One of these barriers is systemic racism. Racism affects our culture in many ways. Times of crisis – such as the current circumstance of the COVID-19 pandemic – further aggravates racism’s effects as people are under further strain and feel threatened. If not addressed, racism will tear apart human solidarity as it corrupts our minds and hearts.

Let us work together to end the scourge of racism and intolerance by encouraging respectful dialogue that addresses our society’s major justice issues, including addressing obstacles to human dignity, and seeks ways to bring about constructive growth and change. In the biblical tradition, such change always first involves a personal change of mind and heart – an ongoing interior conversion. “Get yourselves a new heart and a new spirit!” (Ezekiel 18:31) We can work constructively for systemic change and growth when we are open to this in our own lives.

Such change also needs to address how we engage and dialogue about difficult topics and issues. In all ways – the Christian community and all people of good will need to hold the bar high in how we behave ourselves and as we seek constructive and respectful dialogue versus the way of destructive confrontation or melancholic disengagement. Pope Francis highlights the primacy of dialogue as follows:

“If there is one word that we should never tire of repeating, it is this: dialogue. We are called to promote a culture of dialogue by every possible means and thus to rebuild the fabric of society. The culture of dialogue entails a true apprenticeship and a discipline that enables us to view others as valid dialogue partners, to respect the foreigner, the immigrant and people from different cultures as worthy of being listened to. Today we urgently need to engage all the members of society in building a culture which privileges dialogue as a form of encounter’ and in creating ‘a means for building consensus and agreement while seeking the goal of a just, responsive and inclusive society.”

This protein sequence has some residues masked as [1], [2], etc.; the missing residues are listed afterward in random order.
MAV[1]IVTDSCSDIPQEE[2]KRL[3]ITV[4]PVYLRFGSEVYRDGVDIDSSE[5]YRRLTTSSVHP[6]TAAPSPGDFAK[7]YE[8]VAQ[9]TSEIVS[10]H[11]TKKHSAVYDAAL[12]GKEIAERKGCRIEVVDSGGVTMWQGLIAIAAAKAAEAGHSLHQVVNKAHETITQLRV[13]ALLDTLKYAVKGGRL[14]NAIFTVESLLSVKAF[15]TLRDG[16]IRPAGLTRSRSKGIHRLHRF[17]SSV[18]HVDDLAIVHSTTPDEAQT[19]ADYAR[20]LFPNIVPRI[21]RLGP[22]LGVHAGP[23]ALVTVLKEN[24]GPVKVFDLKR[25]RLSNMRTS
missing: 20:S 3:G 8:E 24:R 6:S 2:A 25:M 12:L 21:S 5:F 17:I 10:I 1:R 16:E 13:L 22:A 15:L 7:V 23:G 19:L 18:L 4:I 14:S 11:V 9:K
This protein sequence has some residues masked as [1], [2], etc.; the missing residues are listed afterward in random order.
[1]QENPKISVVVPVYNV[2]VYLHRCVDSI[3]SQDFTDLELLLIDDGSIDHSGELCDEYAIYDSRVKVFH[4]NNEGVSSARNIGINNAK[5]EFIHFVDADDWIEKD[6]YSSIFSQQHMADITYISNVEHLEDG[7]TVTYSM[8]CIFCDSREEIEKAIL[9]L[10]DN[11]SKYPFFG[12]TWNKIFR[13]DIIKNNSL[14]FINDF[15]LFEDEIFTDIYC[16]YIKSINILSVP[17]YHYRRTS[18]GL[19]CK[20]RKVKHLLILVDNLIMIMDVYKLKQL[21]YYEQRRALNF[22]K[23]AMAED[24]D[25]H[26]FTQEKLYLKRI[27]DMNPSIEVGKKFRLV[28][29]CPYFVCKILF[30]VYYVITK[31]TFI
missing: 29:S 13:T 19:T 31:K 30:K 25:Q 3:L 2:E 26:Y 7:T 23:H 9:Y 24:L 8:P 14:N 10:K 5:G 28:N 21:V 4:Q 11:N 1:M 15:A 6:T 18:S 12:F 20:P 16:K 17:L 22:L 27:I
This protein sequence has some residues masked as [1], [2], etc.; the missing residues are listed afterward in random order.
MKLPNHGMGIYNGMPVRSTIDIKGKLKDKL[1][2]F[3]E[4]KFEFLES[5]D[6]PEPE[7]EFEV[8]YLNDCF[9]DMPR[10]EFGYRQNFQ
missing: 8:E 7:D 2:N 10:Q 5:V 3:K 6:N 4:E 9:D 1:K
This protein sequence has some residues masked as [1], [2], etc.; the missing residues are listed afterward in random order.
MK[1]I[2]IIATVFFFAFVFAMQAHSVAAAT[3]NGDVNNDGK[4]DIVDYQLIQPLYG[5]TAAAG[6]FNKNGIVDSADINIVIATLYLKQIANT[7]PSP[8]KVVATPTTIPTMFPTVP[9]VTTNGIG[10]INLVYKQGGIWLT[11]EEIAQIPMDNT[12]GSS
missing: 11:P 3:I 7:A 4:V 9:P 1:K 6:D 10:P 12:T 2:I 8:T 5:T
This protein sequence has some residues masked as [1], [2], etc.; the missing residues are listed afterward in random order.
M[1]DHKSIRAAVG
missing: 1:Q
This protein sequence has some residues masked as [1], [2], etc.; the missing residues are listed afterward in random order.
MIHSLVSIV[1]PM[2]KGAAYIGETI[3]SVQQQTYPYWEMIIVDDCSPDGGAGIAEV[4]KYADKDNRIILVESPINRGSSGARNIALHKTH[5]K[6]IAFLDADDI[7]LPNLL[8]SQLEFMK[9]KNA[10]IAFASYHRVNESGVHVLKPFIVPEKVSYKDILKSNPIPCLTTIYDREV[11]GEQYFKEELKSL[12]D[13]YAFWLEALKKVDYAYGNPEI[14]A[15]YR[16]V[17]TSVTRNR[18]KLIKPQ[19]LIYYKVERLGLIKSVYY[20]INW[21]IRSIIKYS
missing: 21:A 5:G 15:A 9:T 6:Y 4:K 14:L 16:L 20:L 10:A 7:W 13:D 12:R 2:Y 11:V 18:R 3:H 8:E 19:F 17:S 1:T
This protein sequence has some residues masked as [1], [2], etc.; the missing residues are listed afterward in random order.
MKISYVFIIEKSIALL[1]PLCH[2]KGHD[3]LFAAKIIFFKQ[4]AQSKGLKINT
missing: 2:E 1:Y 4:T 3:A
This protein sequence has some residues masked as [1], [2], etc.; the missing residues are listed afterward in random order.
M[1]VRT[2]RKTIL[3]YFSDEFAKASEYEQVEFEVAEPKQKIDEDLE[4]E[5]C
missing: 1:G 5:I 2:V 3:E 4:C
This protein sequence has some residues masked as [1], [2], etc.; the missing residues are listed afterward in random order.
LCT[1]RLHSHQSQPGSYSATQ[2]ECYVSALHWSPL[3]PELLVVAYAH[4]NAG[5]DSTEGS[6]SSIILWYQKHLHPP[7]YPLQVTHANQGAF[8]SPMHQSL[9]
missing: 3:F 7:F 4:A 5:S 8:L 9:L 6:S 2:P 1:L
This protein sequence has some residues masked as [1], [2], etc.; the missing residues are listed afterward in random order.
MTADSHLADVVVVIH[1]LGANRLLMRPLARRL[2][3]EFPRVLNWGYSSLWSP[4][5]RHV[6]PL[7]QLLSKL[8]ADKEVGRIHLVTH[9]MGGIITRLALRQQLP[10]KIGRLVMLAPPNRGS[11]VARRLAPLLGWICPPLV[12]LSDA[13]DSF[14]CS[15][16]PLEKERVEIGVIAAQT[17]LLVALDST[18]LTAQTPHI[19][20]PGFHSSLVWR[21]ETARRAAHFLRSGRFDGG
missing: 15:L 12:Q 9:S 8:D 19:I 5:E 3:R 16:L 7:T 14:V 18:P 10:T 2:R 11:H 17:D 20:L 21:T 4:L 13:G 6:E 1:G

Let us pray and commit ourselves to this honourable and very needed path! As bishops we join with all of you in expressing the good work of Canada’s Truth and Reconciliation Commission, completed in 2015. We have only just begun to carry out its vision for achieving reconciliation. The circumstances that we face highlighting racism, injustice and violence in our world remind us that we are at an important threshold. May we choose wisely and walk courageously as we, “… act justly, love kindly, and walk humbly with our God” (Micah 6:8).

CATHOLIC BISHOPS OF SASKATCHEWAN

Archbishop’s Weekly Message – June 25th

One of my favourite prayers – well, it’s really an invitation to prayer – comes from the Proslogion of St. Anselm of Canterbury, and it seems to me very opportune as we enter into the Summer season. St. Anselm writes, “Come now, little one, turn aside for a while from your daily employment, escape for a moment from the tumult of your thoughts. Put aside your weighty cares, let your burdensome distractions wait, free yourself awhile for God and rest awhile in him. Enter the inner chamber of your soul, shut everything out except God and that which can help you in seeking him, and when you have shut the door, seek him. Now, my whole heart, say to God, ‘I seek your face, Lord, it is your face I seek.’”

The invitation to rest a while in God is vital for us to hear. It is Summer, and while we remain in the midst of a pandemic, some aspects of life that we have missed are being reopened. We aren’t back to normal, but we are as close to normal as we’re likely going to be for a while. It’s good to walk by parks and see people having fun, enjoying the beautiful weather, enjoying public spaces in our communities, even if we all stay 2 m apart.